Amazing Fossils of Strange Sea Creatures That Lived Half a Billion Years Ago | The sciences

Amazing Fossils of Strange Sea Creatures That Lived Half a Billion Years Ago |  The sciences

Researchers often find fossils of ancient creatures, but the brains and soft tissues of these creatures are often missing, making it difficult to accurately understand and describe these creatures.

The Royal Ontario Museum has revealed a collection of fossils containing the brain and nervous system of a nearly half-billion-year-old marine predator. The marine animal, called Stanleycaris, was found in the Burgess Baby Layer, a layer of fossilized sediments found in Canada.

Wonderful treasure

Stanleycaris belongs to the order Actinomycetes; It is one of the extinct evolutionary branches of arthropods, considered distant from modern insects and spiders.

Stanleycaris found in the layer of the Burgess baby (Jean-Bernard Caron, Royal Ontario Museum)

and published Results of this finding – this July 8 in the journal “Current Biology” highlights how the arthropod brain has evolved, including the evolution of vision and head structure.

Researchers discovered this strange animal in an amazing treasure trove of fossils dating back 506 million years. Despite this age, the good state of preservation of these fossils shows that 84 of them still contain good remains of the brain and nerves. Therefore, what intrigued researchers most about this strange animal was within the head “Stanlycaris”.

According to a report published by the website Uric Alert.EurekAlert) commenting on the study, Joseph Moisiuk mentions; The leader of the study at the University of Toronto said, “Although the discovery of fossilized brains from the Cambrian period (the first Paleozoic, which spanned from 541 to 485 million years ago) is not new, the new discovery is well-preserved. These samples were found, in addition to their large number.

Brain “Stanlikaris consists of a forebrain connected to the eyes and a midbrain connected to the claws (Royal Ontario Museum)

Deep details

Thanks to this good state of preservation, scientists can “describe the smallest details related to the visual centers that serve the creature’s large eyes, and because we can clearly see these details, we can also track the nerves that reach the extremities of the creature. It’s like the animal died yesterday,” Moisiuk said.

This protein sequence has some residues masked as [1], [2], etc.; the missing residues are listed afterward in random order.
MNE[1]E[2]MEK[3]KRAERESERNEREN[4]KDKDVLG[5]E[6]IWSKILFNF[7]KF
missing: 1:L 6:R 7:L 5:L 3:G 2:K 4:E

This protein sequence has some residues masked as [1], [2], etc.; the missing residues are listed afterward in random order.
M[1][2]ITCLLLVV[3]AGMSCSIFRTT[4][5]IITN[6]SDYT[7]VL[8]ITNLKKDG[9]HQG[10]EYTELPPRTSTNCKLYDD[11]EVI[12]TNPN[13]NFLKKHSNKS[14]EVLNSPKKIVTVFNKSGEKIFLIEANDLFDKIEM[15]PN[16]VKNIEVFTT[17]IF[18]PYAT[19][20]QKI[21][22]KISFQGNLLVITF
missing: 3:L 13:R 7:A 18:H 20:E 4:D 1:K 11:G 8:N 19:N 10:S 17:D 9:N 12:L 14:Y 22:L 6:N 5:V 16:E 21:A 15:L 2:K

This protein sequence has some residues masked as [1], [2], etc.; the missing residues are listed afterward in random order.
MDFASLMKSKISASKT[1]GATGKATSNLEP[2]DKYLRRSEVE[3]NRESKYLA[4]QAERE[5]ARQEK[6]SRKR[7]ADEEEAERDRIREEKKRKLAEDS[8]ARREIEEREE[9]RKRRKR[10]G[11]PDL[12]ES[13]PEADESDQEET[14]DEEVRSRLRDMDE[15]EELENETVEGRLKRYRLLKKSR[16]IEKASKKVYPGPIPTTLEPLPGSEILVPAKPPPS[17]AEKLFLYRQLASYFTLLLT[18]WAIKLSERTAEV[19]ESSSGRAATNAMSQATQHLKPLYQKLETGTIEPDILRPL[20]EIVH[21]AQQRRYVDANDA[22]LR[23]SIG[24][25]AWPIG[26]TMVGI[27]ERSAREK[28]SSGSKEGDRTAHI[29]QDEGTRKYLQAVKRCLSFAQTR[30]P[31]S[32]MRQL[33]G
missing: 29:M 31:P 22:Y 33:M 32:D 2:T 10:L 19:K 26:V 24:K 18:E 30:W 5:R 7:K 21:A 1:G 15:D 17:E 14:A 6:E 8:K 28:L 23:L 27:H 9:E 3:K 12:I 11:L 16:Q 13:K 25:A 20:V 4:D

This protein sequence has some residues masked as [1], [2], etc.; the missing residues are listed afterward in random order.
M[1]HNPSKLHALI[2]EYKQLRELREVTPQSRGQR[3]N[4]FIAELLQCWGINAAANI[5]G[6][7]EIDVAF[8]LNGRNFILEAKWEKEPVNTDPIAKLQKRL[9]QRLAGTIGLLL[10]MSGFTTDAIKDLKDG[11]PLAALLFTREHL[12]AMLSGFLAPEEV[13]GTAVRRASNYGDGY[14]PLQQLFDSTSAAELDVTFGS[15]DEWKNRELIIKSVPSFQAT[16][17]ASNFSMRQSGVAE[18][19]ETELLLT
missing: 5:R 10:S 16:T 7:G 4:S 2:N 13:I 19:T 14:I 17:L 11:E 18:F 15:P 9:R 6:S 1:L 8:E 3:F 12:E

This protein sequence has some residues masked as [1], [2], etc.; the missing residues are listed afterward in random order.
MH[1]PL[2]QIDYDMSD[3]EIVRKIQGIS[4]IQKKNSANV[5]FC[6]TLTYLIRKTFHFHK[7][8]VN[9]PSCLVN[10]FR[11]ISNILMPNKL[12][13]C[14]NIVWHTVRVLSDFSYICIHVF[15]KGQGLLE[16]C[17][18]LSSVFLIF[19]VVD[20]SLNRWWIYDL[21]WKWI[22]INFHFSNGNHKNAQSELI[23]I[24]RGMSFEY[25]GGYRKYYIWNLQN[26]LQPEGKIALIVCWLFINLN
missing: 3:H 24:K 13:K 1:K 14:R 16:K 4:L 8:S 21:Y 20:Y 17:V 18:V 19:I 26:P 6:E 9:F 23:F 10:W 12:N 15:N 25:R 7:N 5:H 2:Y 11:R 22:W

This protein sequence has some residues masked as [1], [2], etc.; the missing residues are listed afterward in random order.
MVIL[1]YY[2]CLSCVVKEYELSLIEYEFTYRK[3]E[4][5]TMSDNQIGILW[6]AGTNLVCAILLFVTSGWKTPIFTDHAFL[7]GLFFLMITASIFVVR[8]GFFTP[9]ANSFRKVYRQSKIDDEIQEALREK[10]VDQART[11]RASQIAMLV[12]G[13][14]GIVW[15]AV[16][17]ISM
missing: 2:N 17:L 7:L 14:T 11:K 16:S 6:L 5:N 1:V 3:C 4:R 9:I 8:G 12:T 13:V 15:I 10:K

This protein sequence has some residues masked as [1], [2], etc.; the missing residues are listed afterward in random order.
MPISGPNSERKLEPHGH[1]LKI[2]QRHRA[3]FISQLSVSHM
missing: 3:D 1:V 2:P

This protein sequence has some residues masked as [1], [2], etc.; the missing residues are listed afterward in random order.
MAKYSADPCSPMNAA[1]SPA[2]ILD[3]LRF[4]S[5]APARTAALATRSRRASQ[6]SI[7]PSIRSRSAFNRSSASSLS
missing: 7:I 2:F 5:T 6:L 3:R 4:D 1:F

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Today, arthropods, like insects, have brains composed of forebrain, midbrain, and hindbrain. In contrast, the new fossils show that the brain of Stanleycaris was divided into two parts. Forebrain (which connects to the eyes) and Midbrain (which connects to the front claws).

“Thus we conclude that the bipartite head and brain have ancient roots in the lineage of arthropods, whose evolution probably preceded the 3-part brain that characterizes all species belonging to this diverse phylum,” states Moisek.

Stanleycaris has a large central eye at the front of the head and two peripheral eyes (Sabrina Capelli, Royal Ontario Museum)

In addition to terminal eyes, Stanleycaris has a large central eye at the front of the head, which has not previously been observed in radiotooth animals.

Jean-Bernard Caron, curator of invertebrate paleontology at the Royal Ontario Museum and co-author of the study, says, “These animals look even stranger than we thought, because we didn’t expect Stanleycari to have a large third eye. This suggests that early arthropods developed complex visual systems like their contemporary relatives.”

Little hunter

It is noteworthy that during the Cambrian period, rays were one of the largest groups of animals that existed at that time. For example, Anomalocaris – otherwise known as the anomaly shrimp – reached a length of at least one meter.

Stanley women had a round mouth surrounded by teeth (Jean-Bernard Caron, Royal Ontario Museum)

In contrast, the length of Stanleycaris did not exceed 20 cm, which made it a small animal compared to its group. However, most animals of the time were no more than a finger long. Thus, Stanleycaris may have been an amazing hunter, as the creature’s sensory and visual systems were so sophisticated that it was able to hunt down small prey very efficiently in the dark.

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In addition to large compound eyes, “Stanlikaris” had a wonderfully round mouth lined with teeth, and front claws were connected by amazing nerves. The body of “Stanlikaris” was flexible, segmented and had sides to aid in swimming.

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